“NSU is uniquely situated, as the central and southwestern portions of the state do not currently offer any MSW programs,” she said. “While this program will be offered completely online, our geographic location and focus on trauma will help prepare students to work in these underserved areas as well as nationally.” 

The push for approval of the master’s in Social Work at NSU began years ago, spearheaded by the late Dr. Claudia Triche, then department head, who advocated for the creation of a Master of Social Work degree at NSU.   

“Social work is a profession that assists people to improve their lives by helping them deal with their social environments, relationships, personal and emotional problems, disabilities and resources for life, such as shelter, food and employment,” Campbell said. “Social workers are employed in the areas of children and family services, schools, health care, mental health, substance abuse and prevention, employee assistance programs (EAPs), as well as in federal, state, or local policymaking along with other sectors. While the bachelor’s degree in social work is the minimum requirement for entry into the social work profession and qualifies one for a number of entry-level jobs, the master’s degree (MSW) is necessary for many positions, including most in health care, K-12 schools, mental health and in supervisory and administrative positions.”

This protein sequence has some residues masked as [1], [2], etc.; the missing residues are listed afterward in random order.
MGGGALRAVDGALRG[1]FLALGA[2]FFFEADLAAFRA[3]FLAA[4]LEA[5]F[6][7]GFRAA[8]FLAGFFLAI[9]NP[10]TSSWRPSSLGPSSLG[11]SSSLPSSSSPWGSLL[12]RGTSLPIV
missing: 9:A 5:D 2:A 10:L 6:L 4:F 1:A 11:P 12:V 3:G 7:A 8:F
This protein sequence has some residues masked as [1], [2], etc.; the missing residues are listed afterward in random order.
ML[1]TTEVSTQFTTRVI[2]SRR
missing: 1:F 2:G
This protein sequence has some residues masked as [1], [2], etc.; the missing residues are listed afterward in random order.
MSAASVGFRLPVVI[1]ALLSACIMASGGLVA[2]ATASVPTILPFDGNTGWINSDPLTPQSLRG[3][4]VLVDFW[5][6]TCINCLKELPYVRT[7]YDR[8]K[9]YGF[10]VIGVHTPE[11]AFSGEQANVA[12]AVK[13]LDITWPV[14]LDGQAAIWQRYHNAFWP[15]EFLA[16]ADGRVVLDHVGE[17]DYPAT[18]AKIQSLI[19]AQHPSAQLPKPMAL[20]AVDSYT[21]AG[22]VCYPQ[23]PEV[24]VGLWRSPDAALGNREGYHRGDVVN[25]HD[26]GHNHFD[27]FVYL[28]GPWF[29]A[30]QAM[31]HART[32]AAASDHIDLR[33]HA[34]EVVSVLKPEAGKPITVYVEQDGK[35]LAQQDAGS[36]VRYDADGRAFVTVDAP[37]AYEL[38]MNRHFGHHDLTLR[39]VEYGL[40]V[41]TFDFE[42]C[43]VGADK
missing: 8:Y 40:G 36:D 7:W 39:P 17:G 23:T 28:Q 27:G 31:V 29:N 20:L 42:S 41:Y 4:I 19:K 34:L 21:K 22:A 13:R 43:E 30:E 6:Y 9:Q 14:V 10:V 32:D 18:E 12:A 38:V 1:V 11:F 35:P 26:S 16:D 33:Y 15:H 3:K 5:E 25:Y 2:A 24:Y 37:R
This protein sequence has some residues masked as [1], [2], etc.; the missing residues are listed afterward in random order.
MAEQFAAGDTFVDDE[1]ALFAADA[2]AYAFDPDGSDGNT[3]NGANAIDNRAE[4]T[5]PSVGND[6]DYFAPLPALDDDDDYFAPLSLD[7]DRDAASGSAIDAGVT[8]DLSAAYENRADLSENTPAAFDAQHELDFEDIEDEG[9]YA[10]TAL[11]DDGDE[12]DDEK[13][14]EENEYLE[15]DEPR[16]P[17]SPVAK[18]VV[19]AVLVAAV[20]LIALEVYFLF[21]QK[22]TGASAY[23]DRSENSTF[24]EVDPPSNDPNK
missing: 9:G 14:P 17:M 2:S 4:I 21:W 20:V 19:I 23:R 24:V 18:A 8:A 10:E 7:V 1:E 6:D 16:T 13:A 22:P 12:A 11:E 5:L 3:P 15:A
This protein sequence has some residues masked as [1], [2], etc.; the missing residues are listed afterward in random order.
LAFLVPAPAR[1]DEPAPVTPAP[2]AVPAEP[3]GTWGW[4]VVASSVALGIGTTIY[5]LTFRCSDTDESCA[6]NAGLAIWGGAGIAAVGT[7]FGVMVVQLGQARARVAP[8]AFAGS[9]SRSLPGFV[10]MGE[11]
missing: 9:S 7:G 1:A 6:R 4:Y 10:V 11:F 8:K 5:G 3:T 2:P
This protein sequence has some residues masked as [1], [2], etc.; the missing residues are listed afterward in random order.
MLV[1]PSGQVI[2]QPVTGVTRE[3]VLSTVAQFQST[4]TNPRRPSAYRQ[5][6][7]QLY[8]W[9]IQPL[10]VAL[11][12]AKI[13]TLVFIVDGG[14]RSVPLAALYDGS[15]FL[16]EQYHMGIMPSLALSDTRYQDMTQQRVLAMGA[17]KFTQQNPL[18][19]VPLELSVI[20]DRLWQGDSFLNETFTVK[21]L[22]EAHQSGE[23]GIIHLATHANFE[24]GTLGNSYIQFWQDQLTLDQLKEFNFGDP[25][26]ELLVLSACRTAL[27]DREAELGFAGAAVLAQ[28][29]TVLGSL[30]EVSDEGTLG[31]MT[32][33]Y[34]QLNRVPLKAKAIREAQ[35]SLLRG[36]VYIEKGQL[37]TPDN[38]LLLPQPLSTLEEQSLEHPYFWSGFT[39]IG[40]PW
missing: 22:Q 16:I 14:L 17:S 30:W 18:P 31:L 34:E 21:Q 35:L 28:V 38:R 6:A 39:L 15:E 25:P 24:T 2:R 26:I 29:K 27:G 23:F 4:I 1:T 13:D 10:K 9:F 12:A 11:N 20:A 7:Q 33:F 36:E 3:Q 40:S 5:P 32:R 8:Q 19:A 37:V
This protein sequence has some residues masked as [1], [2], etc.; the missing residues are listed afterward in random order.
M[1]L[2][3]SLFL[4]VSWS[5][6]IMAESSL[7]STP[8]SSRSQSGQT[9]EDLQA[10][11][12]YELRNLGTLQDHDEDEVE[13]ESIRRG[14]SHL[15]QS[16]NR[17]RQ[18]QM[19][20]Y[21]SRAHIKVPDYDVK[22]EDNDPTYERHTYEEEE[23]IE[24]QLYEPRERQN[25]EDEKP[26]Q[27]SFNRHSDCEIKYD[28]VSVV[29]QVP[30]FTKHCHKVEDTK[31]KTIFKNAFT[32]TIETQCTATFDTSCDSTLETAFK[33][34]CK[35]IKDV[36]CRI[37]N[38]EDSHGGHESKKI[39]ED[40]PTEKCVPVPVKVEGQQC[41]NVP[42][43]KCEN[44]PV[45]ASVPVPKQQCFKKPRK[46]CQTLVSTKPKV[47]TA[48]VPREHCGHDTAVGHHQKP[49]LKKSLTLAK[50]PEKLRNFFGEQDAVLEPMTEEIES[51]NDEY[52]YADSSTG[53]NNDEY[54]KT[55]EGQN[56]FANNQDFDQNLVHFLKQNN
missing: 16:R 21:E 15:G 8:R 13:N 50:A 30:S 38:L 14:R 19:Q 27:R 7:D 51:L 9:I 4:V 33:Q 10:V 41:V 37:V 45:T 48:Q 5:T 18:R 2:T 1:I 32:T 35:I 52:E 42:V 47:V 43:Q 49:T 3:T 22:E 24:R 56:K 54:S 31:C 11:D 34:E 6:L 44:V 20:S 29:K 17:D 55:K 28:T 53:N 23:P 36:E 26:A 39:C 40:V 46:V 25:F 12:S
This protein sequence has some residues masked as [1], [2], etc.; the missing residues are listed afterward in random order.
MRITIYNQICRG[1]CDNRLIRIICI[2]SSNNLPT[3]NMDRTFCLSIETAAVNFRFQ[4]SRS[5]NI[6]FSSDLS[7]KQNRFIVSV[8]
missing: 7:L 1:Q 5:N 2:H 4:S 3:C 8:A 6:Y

Information on NSU’s Department of Social Work is available at   

PICTURED: Social Work Faculty:   Faculty from NSU’s Department of Social Work met to discuss the recently-approved Master of Social Work degree program.  Seated from left are Lisa Mount, Kirby Peddy, Dr. MaryAnne Candley and Dr. Susan Campbell, interim department chair.  On the back row are Dr. Andrew Fultz, Denise Bailey, Byron McKinney, Dr. Jennifer Shaw, Randy Hoffpauir, Jessica Fultz and Morgan Durr.